If you’re going to be putting valuable resources into growing your content strategy, then you have to make sure your efforts are actually paying off. The last thing you want is to spend time budgeting for content marketing and then discover later that you don't have any way of knowing whether your investment paid off. Many marketing teams struggle in this area because there are so many different metrics you could track to determine your content’s performance. However, before you can even begin to set these key performance indicators accurately, you must be crystal clear on your purpose for creating content and how it fits within your strategy.
Next, do some research and learn more about your target audience. What are their goals? What do they already know about banks and personal finances? At this stage, it’s also helpful to take a look around at the competition and see what they are doing. You don’t want to copy your competition, but you do want to produce content that’s much better and much more useful.
Social media websites are among the most valuable resources a business can have. Sites such as Facebook, Twitter, and LinkedIn are chock full of members of your niche audience and other potential customers waiting to be found — so be sure to share your content with them! It can even help answer many of their questions while simultaneously establishing your credibility.
Staying updated on social media trends is great, but social is just the tip of the distribution iceberg. Email marketing helps; still, brands need to dig deeper to discover the distribution channels unique to their audiences. Could you include physical copies of content with certain products? Maybe sales and marketing can work together to target specific accounts and get relevant materials directly into their hands? Or maybe a speaking engagement is the best way to share your message with your audience?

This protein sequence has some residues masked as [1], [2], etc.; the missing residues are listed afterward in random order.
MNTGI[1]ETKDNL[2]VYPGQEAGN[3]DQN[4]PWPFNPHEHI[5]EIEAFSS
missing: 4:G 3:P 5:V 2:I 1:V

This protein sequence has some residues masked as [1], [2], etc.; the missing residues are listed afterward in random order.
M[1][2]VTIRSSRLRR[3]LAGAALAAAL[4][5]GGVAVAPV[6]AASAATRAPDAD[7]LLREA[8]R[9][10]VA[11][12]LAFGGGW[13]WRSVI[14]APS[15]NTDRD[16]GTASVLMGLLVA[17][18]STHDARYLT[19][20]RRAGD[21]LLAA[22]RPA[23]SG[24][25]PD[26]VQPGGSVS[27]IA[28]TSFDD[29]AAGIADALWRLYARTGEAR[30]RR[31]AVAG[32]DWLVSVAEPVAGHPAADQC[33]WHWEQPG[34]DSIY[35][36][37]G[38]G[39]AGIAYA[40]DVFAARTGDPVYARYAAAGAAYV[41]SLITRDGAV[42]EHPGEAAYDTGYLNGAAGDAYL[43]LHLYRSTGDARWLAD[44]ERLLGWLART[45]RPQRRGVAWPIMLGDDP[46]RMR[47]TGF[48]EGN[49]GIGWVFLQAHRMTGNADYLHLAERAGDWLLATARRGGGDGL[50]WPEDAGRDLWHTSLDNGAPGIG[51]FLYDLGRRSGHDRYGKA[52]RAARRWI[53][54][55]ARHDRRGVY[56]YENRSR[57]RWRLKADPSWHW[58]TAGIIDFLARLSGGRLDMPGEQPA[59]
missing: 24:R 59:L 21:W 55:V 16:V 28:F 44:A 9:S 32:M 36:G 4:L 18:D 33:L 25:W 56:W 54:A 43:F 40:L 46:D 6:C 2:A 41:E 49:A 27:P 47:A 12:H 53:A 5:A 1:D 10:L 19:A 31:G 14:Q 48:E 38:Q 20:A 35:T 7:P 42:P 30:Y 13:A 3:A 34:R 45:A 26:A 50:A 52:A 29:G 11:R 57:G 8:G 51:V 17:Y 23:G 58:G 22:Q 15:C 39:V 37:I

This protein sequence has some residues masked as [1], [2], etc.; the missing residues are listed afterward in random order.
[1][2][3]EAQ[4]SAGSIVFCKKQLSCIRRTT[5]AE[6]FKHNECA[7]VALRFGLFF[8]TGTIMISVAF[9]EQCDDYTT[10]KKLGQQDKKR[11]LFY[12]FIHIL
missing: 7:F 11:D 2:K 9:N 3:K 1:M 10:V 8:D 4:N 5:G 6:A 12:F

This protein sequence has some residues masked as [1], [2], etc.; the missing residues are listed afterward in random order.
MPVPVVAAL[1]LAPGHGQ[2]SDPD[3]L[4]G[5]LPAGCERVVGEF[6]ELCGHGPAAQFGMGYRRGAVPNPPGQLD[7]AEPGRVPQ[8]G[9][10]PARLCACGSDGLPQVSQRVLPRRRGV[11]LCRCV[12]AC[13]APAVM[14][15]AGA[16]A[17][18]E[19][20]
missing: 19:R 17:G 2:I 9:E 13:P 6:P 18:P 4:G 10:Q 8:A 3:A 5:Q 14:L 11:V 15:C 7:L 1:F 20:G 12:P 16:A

One thing you'll need to know right from the get-go is that none of these benefits is going to show up immediately. Content marketing is a wonderful example of what's referred to as flywheel marketing: At first, it takes quite a bit of effort just to get the wheel turning. Over time, though, the wheel's own momentum lessens the effort required of you to see the same results. Don't expect results tomorrow, and think now about whose expectations you may need to temper, and what that'll mean for your work. But don't let that fool you into thinking it isn't working.
A change in mindset and a library of high-quality content will replace this traditional funnel with something more sustainable (and effective). The funnel is becoming more of an ongoing cycle that prioritizes continuous engagement over transactional relationships. This increased focus on nurturing, especially post-sale, makes customers more likely to stay with you or buy again — and more likely to give recommendations to friends and colleagues.
Tiffany’s tumblr page manages to capture the essence of the brand in its entirety. Content on the page communicates the emotion behind a Tiffany purchase along with the allure of its rich legacy. Each post is crafted to express the sense of exclusivity that comes with owning a Tiffany trinket. Tiffany & Co. has crafted a place for itself in the modern fairytale. Their content subliminally translates the same message.
11. House of Cards: The alternate Frank Underwood reality. Netflix’s political drama House of Cards adopts the marketing mindset that Frank Underwood and HoC characters are totally real. With a full election website and commercial that aired during a presidential debate, you forget that these people are acting — and isn’t that the whole point of TV? House of Cards creates a steady stream of content build-up to generate excitement for the new season. It’s a great example of how a few key content pieces released strategically can drum up anticipation for a big launch.